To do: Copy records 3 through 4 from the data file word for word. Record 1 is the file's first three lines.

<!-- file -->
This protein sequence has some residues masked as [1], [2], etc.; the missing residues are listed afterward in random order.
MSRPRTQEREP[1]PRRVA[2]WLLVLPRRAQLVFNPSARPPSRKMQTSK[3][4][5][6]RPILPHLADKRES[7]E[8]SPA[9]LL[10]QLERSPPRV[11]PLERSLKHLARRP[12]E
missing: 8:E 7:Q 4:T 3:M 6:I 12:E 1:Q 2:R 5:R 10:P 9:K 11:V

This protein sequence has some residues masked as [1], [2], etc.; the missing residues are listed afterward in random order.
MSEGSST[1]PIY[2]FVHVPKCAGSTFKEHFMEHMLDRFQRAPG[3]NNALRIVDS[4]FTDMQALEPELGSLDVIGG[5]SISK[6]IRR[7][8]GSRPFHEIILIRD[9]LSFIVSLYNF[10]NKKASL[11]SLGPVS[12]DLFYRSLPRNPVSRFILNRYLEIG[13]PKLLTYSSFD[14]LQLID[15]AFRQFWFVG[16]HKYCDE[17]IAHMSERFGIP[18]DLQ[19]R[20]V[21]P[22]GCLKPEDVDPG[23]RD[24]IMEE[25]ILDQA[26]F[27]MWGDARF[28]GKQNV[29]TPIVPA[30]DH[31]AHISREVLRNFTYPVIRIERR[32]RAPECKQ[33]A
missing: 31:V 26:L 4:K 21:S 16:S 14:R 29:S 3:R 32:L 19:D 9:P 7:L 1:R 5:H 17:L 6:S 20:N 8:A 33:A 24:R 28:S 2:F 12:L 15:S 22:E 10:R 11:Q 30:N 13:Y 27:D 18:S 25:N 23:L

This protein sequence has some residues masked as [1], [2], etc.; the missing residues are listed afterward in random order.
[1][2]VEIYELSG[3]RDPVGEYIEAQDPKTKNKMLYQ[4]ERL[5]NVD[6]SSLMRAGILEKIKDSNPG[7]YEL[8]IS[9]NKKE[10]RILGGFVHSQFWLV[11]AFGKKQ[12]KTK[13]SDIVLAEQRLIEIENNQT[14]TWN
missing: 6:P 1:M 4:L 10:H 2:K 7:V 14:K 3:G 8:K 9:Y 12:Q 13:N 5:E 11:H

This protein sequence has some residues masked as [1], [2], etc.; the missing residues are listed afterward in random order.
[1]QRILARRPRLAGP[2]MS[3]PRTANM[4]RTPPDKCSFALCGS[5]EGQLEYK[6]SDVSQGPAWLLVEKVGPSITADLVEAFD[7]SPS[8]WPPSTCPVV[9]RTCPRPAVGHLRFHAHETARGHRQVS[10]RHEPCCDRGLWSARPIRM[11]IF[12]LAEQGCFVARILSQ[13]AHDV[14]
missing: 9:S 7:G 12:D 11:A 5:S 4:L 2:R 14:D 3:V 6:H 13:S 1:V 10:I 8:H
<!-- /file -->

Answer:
This protein sequence has some residues masked as [1], [2], etc.; the missing residues are listed afterward in random order.
[1][2]VEIYELSG[3]RDPVGEYIEAQDPKTKNKMLYQ[4]ERL[5]NVD[6]SSLMRAGILEKIKDSNPG[7]YEL[8]IS[9]NKKE[10]RILGGFVHSQFWLV[11]AFGKKQ[12]KTK[13]SDIVLAEQRLIEIENNQT[14]TWN
missing: 6:P 1:M 4:L 10:H 2:K 7:V 14:K 3:G 8:K 9:Y 12:Q 13:N 5:E 11:H

This protein sequence has some residues masked as [1], [2], etc.; the missing residues are listed afterward in random order.
[1]QRILARRPRLAGP[2]MS[3]PRTANM[4]RTPPDKCSFALCGS[5]EGQLEYK[6]SDVSQGPAWLLVEKVGPSITADLVEAFD[7]SPS[8]WPPSTCPVV[9]RTCPRPAVGHLRFHAHETARGHRQVS[10]RHEPCCDRGLWSARPIRM[11]IF[12]LAEQGCFVARILSQ[13]AHDV[14]
missing: 9:S 7:G 12:D 11:A 5:S 4:L 2:R 14:D 3:V 6:H 13:S 1:V 10:I 8:H